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Censorship Again: Russian Officials Ban Distribution of Film Based on Book by Litvinenko

Source: (info), 16/02/12

· Freedom of expression

The Ministry of Culture canceled its decision to permit distribution of the film “Assassination of Russia,” a documentary about the 1999 Moscow apartment bombings, and four other films made by independent documentary filmmakers.

The BBC Russian service was told of the decision by Vadim Korovin, general director of the Lancelot video company, which in December acquired the rights to distribute the films within Russia.

According to Korovin, the Ministry suspended his distribution license on 2 February. A letter signed by Deputy Minister of Culture Ekaterina Chukovskaya states that Korovin does not have contracts with the production companies authorizing the transfer of rights to screen their films. His license will remain suspended until such contracts are provided, reports, quoting BBC Russian Service.

“Censorship—the real kind—is being activated in our country,” said Korovin. He said an assistant to the Deputy Minister of Culture personally informed him that in order to reinstate his distribution license, he must provide the consent of all those involved in the films’ production, including the directors, producers, and other participants in the filmmaking process.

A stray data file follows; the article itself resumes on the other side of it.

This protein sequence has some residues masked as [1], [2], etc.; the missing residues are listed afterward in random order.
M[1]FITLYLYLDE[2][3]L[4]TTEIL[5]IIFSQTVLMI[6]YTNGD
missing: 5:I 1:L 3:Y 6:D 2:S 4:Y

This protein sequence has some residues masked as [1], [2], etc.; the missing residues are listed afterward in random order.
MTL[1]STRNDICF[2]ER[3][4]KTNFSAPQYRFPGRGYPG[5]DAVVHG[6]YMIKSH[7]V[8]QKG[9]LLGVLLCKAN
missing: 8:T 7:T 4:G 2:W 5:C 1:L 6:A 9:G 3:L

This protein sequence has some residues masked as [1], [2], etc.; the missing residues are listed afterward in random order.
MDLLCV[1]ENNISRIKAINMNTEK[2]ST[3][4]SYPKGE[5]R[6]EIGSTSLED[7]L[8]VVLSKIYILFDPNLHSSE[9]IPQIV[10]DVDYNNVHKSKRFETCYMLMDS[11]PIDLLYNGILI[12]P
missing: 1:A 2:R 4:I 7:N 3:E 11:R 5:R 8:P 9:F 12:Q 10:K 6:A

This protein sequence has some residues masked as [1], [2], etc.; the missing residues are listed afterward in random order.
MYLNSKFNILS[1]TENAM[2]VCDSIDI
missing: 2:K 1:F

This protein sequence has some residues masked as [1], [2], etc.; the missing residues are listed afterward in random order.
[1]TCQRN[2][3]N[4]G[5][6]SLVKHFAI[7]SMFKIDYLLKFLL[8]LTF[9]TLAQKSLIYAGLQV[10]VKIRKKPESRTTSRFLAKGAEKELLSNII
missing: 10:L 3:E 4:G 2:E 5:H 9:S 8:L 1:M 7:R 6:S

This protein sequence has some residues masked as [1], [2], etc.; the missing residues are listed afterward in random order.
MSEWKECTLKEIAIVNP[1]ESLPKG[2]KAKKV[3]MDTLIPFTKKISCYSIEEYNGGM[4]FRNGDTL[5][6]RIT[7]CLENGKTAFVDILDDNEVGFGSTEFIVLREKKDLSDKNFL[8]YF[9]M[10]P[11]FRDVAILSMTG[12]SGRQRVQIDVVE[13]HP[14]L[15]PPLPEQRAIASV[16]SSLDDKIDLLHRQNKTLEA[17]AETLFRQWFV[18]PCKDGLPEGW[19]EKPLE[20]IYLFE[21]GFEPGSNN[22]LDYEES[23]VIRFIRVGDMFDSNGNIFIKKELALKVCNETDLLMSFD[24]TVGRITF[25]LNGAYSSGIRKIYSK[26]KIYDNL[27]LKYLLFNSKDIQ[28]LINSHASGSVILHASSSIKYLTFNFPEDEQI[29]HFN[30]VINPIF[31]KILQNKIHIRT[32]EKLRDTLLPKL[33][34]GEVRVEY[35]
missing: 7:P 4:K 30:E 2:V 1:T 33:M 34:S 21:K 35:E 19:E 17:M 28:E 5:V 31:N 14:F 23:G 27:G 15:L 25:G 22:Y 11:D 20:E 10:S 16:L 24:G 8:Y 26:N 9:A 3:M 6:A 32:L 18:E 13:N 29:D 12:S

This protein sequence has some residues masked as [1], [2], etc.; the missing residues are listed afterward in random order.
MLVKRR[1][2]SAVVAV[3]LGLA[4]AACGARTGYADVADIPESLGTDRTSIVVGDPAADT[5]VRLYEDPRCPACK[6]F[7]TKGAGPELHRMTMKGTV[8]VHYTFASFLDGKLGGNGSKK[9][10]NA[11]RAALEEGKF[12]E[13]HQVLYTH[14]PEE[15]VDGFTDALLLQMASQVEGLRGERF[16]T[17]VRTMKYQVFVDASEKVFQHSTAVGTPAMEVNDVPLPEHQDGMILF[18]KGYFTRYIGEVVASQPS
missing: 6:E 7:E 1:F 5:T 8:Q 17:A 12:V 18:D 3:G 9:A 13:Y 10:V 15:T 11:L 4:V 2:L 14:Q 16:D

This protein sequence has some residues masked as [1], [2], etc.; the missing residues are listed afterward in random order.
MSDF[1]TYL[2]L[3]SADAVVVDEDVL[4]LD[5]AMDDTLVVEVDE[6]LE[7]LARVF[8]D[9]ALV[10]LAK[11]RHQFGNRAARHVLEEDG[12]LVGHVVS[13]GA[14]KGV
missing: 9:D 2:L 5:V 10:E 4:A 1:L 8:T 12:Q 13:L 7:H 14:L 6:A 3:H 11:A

“Assassination of Russia” was made in 2002 by French documentary filmmakers on the basis of a book by Alexander Litvinenko and Yury Felshtinsky, titled “Blowing up Russia: Terror from Within.” It was shown in Moscow six times, with Boris Berezovsky acting as the film’s sponsor. In 2006, Litvinenko died in London from radioactive polonium poisoning.

“This film casts doubt on the legitimacy of Putin’s rise to power in 1999 and, by extension, on the legitimacy of his rule as a whole,” reads an announcement on the distributor’s website. “Multiple attempts to show the film in public were impeded by secret services. Copies of the videotapes were confiscated at customs in 2003. Until recently the film has been accessible only to skilled internet users. Only now, under conditions of the utmost political turbulence, has it become possible to show the most scandalous documentary film in recent Russian history.”

The first screening of “Assassination of Russia” took place 25 January at the Andrei Sakharov Museum and Public Center. Afterwards, it was shown at the Teatr.doc art studio and the club Tsvet nochi. Lancelot made plans to release the film on DVD.

Korovin held talks about showing “Assassination of Russia” with several movie theaters. “Some declined for political reasons, fearing problems,” he said. Other theaters, he said, doubted the film’s commercial success: “You guarantee us a full house—we’ll show it, who cares.”

Korovin wasn’t counting on recouping his expenses. “For me, this is above all a public and political act,” he explained. Last year he launched the online store and the project “Rosagit” in support of Alexei Navalny. The businessman says he is prepared for possible acts of repression against him.
Rights in Russia,
20 Feb 2012, 10:04